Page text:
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3 Things I Did As Soon As I Started Losing My Hair

September 19th, 2016 |
Emotional Support

by hkellydesigns | Survivor: Breast Cancer    Connect


Losing my hair to chemo ended up being one of the best parts of getting cancer. I originally thought that it would be awful. Don't get me wrong- it wasn’t fun. I did, however, find myself through the experience through the following 3 approaches:

1. I shaved my hair before chemo took it.





I wasn't afraid of being bald - I was pretty sure it would all grow back. But one of the scariest things I could ever imagine was seeing my hair fall out in clumps. Do you know those cancer patient shower scenes in the movies? I decided I wasn’t going to let that happen to me. I was going to take matters into my hands and write my own scene. A few days after my first treatment my husband grabbed his buzz cutter and row by row shaved off my hair. I admit it took me a while to look in the mirror and it wasn’t my favorite look, but the wigs helped.

2. I played with self expression through fun and funky wigs.

Once chemo was a definite I invested in some wigs. I knew from the start that I was going to have fun. I bought real hair wigs, mostly blond so my hairdresser could play with color. By the time I was done I had: a short bob in lavender with pink highlights; a long curly blond with teal, green and blue streaks; a long, curly, red (I called Ariel); and a long gray/blue with purple and dark blue highlights. I even designed matching handbags (I'm a handbag designer) for a few of my wigs. They inspired me and helped me grow as a person. I feel like people can overlook the healing qualities of wigs and roles they play in a person’s journey during chemo. Everyday, I went out I could be anyone I wanted to be. Even since my hair has grown back I have continued playing with many different colors.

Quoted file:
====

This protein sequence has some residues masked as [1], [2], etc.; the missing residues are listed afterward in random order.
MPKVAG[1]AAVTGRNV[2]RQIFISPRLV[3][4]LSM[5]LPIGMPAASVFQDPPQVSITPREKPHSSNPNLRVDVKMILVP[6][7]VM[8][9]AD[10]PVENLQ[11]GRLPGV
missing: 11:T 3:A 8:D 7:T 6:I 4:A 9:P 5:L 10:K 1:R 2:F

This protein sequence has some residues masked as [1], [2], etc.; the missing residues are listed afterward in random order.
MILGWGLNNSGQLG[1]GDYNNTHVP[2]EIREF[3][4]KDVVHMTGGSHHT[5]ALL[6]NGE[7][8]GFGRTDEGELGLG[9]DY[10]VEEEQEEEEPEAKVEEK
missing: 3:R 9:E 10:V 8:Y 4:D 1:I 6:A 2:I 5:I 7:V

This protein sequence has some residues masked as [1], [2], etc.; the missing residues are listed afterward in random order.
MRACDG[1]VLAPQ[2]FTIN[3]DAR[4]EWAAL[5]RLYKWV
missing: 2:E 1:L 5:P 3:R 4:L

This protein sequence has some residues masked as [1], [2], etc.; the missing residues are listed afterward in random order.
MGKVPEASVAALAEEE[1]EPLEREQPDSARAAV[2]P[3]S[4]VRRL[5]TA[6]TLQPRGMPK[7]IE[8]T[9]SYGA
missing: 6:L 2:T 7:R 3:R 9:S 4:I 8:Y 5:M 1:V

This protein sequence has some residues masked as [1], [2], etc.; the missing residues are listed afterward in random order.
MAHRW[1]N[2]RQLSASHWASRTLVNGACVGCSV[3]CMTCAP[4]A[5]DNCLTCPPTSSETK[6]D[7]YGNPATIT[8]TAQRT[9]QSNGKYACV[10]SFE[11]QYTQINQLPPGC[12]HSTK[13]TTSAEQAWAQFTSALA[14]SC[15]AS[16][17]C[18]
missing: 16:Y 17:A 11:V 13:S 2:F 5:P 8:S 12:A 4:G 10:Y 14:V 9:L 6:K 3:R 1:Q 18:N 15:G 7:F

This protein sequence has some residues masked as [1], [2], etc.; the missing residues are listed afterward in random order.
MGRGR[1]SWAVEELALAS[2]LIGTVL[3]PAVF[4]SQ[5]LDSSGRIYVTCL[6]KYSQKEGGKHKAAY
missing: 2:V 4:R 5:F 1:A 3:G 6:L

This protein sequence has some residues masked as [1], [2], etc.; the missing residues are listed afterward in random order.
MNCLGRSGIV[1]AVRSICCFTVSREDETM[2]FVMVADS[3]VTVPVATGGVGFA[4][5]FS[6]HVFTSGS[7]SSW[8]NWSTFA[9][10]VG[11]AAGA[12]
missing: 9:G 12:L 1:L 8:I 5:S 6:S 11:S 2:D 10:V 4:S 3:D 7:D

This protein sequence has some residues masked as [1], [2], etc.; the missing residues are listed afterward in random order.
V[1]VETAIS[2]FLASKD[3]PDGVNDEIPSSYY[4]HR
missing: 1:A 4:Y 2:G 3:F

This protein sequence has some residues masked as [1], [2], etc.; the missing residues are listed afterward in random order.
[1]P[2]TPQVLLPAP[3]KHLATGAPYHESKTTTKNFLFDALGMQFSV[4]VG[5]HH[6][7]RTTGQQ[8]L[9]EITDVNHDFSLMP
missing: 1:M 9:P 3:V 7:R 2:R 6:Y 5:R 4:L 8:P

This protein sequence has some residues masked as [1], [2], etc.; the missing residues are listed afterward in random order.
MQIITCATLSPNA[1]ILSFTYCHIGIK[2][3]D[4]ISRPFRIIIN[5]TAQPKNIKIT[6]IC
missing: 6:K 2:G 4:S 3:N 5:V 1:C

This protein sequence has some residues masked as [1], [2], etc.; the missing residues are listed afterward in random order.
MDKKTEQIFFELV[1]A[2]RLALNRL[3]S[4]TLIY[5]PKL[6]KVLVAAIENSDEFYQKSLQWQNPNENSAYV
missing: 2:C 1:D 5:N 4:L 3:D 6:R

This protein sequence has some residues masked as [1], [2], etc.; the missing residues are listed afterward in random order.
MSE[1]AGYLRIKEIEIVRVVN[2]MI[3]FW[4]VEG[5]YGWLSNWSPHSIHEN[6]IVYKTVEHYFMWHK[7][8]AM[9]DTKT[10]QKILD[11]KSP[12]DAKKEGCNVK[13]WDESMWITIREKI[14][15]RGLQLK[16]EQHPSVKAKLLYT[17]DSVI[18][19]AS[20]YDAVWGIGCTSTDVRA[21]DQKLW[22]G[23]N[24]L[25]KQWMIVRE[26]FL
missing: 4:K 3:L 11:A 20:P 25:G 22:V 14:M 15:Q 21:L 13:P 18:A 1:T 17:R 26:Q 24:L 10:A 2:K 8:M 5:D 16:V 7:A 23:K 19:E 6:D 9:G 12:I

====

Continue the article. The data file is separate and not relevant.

3. I tried a henna crown.

One day while scrolling through Facebook I saw an article on “Henna crowns” for cancer patients. After seeing the gorgeous henna designs I knew this was something I wanted to do. I asked my Facebook friends if anyone knew how to do henna. I was put in touch with Rebekah Faith, who had been wanting to try one. Not only was it a relaxing experience but it came out beautifully. For the first time, I truly got over the bald thing, and even had a photoshoot done!


Yes, cancer is a really horrible disease. Finding the good in all the bad is really helpful for your self esteem and for the healing process. I found myself, found the strength to take control and new ways to express myself. There are people out there who want to help and won’t treat you like a victim. Find your power through the process and live life now.

Did you do anything that helped when you experienced hair loss? Leave a comment below or click to join the community here!

Photos by Rachel Amelio of Rachel Amelio Photography
Henna Crown by Rebekah Faith of Joyful Canvas

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hkellydesigns    Connect

Survivor: Breast Cancer

Heidi Kelly is a graduate of Philadelphia University with a BS in Fashion Merchandising and is located in Kutztown, PA. Now a breast cancer thriver, Heidi designs and produces limited edition and one-of-a-kind funky, printed fabric handbags. Heidi turned a diagnosis into a good thing- She has become a new person, being positive, helping others, all while giving back to charities through the sale of some of her handbags. HKelly designs can be found at www.HKellydesigns.com.

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